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COMMENTARY
Year : 2020  |  Volume : 68  |  Issue : 1  |  Page : 90

Commentary: Comparison of posterior optic capture of intraocular lens without vitrectomy versus endocapsular implantation with anterior vitrectomy in congenital cataract surgery – A randomized prospective study


B B Eye Foundation, Kolkata, West Bengal, India

Date of Web Publication19-Dec-2019

Correspondence Address:
Dr. Lav Kochgaway
B B Eye Foundation VIP, Shree Tower 2, RAA 36, Raghunathpur, VIP Road, Kolkata - 700 156, West Bengal
India
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Source of Support: None, Conflict of Interest: None


DOI: 10.4103/ijo.IJO_2157_19

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How to cite this article:
Kochgaway L, Mandal M, Jain S, Roy R, Bhargava S, Singh M. Commentary: Comparison of posterior optic capture of intraocular lens without vitrectomy versus endocapsular implantation with anterior vitrectomy in congenital cataract surgery – A randomized prospective study. Indian J Ophthalmol 2020;68:90

How to cite this URL:
Kochgaway L, Mandal M, Jain S, Roy R, Bhargava S, Singh M. Commentary: Comparison of posterior optic capture of intraocular lens without vitrectomy versus endocapsular implantation with anterior vitrectomy in congenital cataract surgery – A randomized prospective study. Indian J Ophthalmol [serial online] 2020 [cited 2020 Jan 20];68:90. Available from: http://www.ijo.in/text.asp?2020/68/1/90/273225



Visual axis opacification (VAO) is a major concern for pediatric cataract surgery for its amblyopiogenic nature in this tender age group. To prevent that, several techniques have been advocated in literature.[1],[2] This study has compared posterior optic capture of intraocular lens (IOL) without vitrectomy with in-the-bag IOL and anterior vitrectomy in congenital cataract surgery.

The major advantages of optic capture of IOL in pediatric cataract surgery are centration, prevention of herniation of vitreous anteriorly, and prevention of migration of Elschnig pearls on the vitreous face. So vitrectomy can be avoided. This reduces the incidences of VAO and postoperative inflammation. But it requires expertise and so a long learning curve. The results may be comparable, but success of a technique depends on how easily it can be replicated by other surgeons. On that front, probably this technique is at a disadvantage.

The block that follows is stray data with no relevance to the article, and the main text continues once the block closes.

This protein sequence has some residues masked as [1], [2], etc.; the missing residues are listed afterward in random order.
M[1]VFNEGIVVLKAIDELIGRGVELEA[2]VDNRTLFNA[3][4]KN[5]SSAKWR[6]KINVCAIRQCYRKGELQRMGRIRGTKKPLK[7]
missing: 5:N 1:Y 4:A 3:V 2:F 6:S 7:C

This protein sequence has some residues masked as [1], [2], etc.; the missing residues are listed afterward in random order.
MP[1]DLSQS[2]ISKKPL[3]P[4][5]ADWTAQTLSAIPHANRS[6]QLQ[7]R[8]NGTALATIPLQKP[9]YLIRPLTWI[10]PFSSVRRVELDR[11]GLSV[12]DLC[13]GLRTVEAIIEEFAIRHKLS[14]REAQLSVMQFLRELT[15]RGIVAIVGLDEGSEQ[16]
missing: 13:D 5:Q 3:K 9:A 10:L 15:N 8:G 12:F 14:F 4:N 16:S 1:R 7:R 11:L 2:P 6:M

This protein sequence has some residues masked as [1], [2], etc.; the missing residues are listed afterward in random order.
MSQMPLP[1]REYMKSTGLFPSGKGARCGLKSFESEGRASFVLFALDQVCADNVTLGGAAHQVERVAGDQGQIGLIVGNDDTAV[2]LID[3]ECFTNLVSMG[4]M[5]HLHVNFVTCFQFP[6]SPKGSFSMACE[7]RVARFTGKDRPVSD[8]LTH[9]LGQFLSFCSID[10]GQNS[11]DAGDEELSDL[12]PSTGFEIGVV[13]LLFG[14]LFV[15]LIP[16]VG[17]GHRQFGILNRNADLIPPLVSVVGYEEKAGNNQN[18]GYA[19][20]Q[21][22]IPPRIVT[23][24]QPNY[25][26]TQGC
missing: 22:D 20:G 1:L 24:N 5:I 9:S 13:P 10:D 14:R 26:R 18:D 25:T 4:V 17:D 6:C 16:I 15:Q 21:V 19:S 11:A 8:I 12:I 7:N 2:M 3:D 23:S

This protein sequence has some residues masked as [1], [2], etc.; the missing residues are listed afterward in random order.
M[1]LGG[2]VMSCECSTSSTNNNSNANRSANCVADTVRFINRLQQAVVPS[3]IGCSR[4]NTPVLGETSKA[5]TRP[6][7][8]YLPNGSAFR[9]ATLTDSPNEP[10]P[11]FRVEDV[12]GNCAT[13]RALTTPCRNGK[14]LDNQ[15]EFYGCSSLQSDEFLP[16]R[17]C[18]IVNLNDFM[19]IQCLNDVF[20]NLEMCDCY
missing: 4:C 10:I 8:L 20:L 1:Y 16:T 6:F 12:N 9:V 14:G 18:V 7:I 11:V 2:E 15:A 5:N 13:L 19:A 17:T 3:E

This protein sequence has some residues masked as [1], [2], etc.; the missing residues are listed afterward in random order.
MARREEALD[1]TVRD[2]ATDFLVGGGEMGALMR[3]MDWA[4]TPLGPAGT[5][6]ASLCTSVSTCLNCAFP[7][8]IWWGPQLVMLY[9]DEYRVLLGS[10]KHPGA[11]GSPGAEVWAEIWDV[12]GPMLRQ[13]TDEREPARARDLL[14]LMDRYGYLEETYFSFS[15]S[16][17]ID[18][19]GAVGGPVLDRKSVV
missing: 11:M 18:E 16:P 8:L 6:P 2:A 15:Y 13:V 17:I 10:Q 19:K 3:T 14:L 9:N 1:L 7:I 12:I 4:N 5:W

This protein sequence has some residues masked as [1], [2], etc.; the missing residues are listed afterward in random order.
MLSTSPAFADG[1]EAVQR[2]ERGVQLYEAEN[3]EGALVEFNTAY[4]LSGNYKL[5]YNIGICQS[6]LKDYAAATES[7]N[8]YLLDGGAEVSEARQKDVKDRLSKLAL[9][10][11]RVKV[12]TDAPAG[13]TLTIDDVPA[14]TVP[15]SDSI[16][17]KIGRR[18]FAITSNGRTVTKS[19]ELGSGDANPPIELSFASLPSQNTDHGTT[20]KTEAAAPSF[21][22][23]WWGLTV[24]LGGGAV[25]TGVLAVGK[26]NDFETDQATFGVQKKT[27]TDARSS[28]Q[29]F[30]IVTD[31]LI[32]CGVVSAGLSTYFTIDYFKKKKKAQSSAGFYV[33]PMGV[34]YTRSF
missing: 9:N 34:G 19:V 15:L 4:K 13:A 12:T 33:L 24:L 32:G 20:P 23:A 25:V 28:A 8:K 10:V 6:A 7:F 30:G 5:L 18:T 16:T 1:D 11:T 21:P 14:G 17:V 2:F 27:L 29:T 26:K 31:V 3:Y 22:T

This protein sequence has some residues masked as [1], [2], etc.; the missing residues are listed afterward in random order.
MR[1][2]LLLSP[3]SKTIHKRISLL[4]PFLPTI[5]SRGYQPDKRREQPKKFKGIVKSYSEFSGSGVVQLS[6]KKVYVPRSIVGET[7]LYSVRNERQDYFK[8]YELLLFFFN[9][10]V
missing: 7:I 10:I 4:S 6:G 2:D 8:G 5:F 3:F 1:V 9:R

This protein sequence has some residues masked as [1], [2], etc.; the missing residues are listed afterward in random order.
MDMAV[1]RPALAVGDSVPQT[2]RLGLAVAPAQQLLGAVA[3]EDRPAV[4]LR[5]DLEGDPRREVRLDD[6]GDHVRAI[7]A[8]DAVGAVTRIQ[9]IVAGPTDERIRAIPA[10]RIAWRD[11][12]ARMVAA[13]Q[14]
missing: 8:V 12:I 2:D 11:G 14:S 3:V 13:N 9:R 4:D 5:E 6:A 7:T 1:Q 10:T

IOL with primary posterior capsulorhexis (PPC) and anterior vitrectomy is associated with less learning curve as PPC can be done with vitrectomy cutter (vitrectorhexis) instead of manual PPC and the size of PPC is not as crucial as like optic capture. But the main concern is more inflammation. This study has hypothesized that vitreous face disturbance is the main cause of this inflammation. But this is significant only in infant age group. Regarding VAO, there is no difference between the two groups.

Though IOL is a controversy in infant cataract surgery due to the facts of VAO, inflammation, and refractive surprises in growing eye, few current studies are favoring primary IOL implantation in infants for a better visual outcome.[3],[4]

Though this prospective study of its kind has definitely proved posterior optic capture to be a less traumatic, promising technique for preventing VAO along with less inflammation in pediatric cataract surgery especially in infants,[5] it cannot be generalized. A study using three-piece acrylic and PMMA IOL is needed considering the economic aspect and more availability.

How the anterior and posterior capsulorhexis size was measured is not vivid from the methodology.



 
  References Top

1.
Gimbel HV, DeBroff BM. Posterior capsulorhexis with optic capture: Maintaining a clear visual axis after pediatric cataract surgery. J Cataract Refract Surg 1994;20:658-64.  Back to cited text no. 1
    
2.
Gimbel HV. Posterior continuous curvilinear capsulorhexis and optic capture of the intraocular lens to prevent secondary opacification in pediatric cataract surgery. J Cataract Refract Surg 1997;23(Suppl. 1):652-6.  Back to cited text no. 2
    
3.
Negalur M, Sachdeva V, Neriyanuri S, Ali MH, Kekunnaya R. Long-term outcomes following primary intraocular lens implantation in infants younger than 6 months. Indian J Ophthalmol 2018;66:1088-93.  Back to cited text no. 3
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4.
Infant Aphakia Treatment Study (IATS). Available from: https://clinicaltrials.gov/ct2/show/NCT00212134. [Last accessed on 2019 Aug 31].  Back to cited text no. 4
    
5.
Kaur S, Sukhija J, Ram J. Comparison of posterior optic capture of intraocular lens without vitrectomy vs endocapsular implantation with anterior vitrectomy in congenital cataract surgery: A randomized prospective study. Indian J Ophthalmol 2020;68:84-8.  Back to cited text no. 5
  [Full text]  




 

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